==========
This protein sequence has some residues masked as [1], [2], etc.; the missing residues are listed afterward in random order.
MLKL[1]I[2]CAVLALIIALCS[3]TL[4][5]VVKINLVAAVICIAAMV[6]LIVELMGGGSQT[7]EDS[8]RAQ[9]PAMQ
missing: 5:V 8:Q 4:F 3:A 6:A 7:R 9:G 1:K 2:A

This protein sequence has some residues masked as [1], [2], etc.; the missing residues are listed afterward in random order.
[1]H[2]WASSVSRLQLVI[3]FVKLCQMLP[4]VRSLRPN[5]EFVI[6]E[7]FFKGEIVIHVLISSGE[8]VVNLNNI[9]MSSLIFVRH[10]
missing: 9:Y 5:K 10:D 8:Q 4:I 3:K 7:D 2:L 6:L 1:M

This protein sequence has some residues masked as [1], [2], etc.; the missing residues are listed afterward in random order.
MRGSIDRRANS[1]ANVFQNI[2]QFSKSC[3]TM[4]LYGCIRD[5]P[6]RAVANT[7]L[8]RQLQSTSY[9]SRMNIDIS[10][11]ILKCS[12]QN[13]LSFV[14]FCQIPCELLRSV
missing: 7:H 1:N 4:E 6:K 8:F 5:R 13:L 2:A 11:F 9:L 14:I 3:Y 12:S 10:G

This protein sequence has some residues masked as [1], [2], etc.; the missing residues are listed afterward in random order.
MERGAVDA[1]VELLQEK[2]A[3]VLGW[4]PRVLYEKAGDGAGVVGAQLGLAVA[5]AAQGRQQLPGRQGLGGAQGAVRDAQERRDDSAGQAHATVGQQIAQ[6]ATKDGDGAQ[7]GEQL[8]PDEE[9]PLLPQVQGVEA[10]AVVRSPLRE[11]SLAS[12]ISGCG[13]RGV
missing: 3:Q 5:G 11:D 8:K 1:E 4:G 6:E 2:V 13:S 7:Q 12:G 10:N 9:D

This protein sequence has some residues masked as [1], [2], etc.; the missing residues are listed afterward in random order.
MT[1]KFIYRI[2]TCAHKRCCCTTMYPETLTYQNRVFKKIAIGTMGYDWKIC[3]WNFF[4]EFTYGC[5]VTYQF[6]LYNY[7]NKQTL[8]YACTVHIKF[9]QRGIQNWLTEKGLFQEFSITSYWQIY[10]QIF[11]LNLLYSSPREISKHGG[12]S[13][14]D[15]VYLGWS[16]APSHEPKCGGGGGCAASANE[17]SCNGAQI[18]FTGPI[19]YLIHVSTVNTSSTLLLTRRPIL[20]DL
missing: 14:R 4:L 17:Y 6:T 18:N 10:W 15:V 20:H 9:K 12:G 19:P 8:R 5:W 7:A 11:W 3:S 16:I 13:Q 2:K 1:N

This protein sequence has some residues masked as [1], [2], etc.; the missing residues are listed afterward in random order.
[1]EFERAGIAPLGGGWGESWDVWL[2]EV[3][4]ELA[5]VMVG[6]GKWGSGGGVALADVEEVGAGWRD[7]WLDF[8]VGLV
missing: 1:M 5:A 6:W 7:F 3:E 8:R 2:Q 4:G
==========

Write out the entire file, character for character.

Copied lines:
This protein sequence has some residues masked as [1], [2], etc.; the missing residues are listed afterward in random order.
MLKL[1]I[2]CAVLALIIALCS[3]TL[4][5]VVKINLVAAVICIAAMV[6]LIVELMGGGSQT[7]EDS[8]RAQ[9]PAMQ
missing: 5:V 8:Q 4:F 3:A 6:A 7:R 9:G 1:K 2:A

This protein sequence has some residues masked as [1], [2], etc.; the missing residues are listed afterward in random order.
[1]H[2]WASSVSRLQLVI[3]FVKLCQMLP[4]VRSLRPN[5]EFVI[6]E[7]FFKGEIVIHVLISSGE[8]VVNLNNI[9]MSSLIFVRH[10]
missing: 9:Y 5:K 10:D 8:Q 4:I 3:K 7:D 2:L 6:L 1:M

This protein sequence has some residues masked as [1], [2], etc.; the missing residues are listed afterward in random order.
MRGSIDRRANS[1]ANVFQNI[2]QFSKSC[3]TM[4]LYGCIRD[5]P[6]RAVANT[7]L[8]RQLQSTSY[9]SRMNIDIS[10][11]ILKCS[12]QN[13]LSFV[14]FCQIPCELLRSV
missing: 7:H 1:N 4:E 6:K 8:F 5:R 13:L 2:A 11:F 9:L 14:I 3:Y 12:S 10:G

This protein sequence has some residues masked as [1], [2], etc.; the missing residues are listed afterward in random order.
MERGAVDA[1]VELLQEK[2]A[3]VLGW[4]PRVLYEKAGDGAGVVGAQLGLAVA[5]AAQGRQQLPGRQGLGGAQGAVRDAQERRDDSAGQAHATVGQQIAQ[6]ATKDGDGAQ[7]GEQL[8]PDEE[9]PLLPQVQGVEA[10]AVVRSPLRE[11]SLAS[12]ISGCG[13]RGV
missing: 3:Q 5:G 11:D 8:K 1:E 4:G 6:E 2:V 13:S 7:Q 12:G 10:N 9:D

This protein sequence has some residues masked as [1], [2], etc.; the missing residues are listed afterward in random order.
MT[1]KFIYRI[2]TCAHKRCCCTTMYPETLTYQNRVFKKIAIGTMGYDWKIC[3]WNFF[4]EFTYGC[5]VTYQF[6]LYNY[7]NKQTL[8]YACTVHIKF[9]QRGIQNWLTEKGLFQEFSITSYWQIY[10]QIF[11]LNLLYSSPREISKHGG[12]S[13][14]D[15]VYLGWS[16]APSHEPKCGGGGGCAASANE[17]SCNGAQI[18]FTGPI[19]YLIHVSTVNTSSTLLLTRRPIL[20]DL
missing: 14:R 4:L 17:Y 6:T 18:N 10:W 15:V 20:H 9:K 12:G 19:P 8:R 5:W 7:A 11:W 3:S 16:I 13:Q 2:K 1:N

This protein sequence has some residues masked as [1], [2], etc.; the missing residues are listed afterward in random order.
[1]EFERAGIAPLGGGWGESWDVWL[2]EV[3][4]ELA[5]VMVG[6]GKWGSGGGVALADVEEVGAGWRD[7]WLDF[8]VGLV
missing: 1:M 5:A 6:W 7:F 3:E 8:R 2:Q 4:G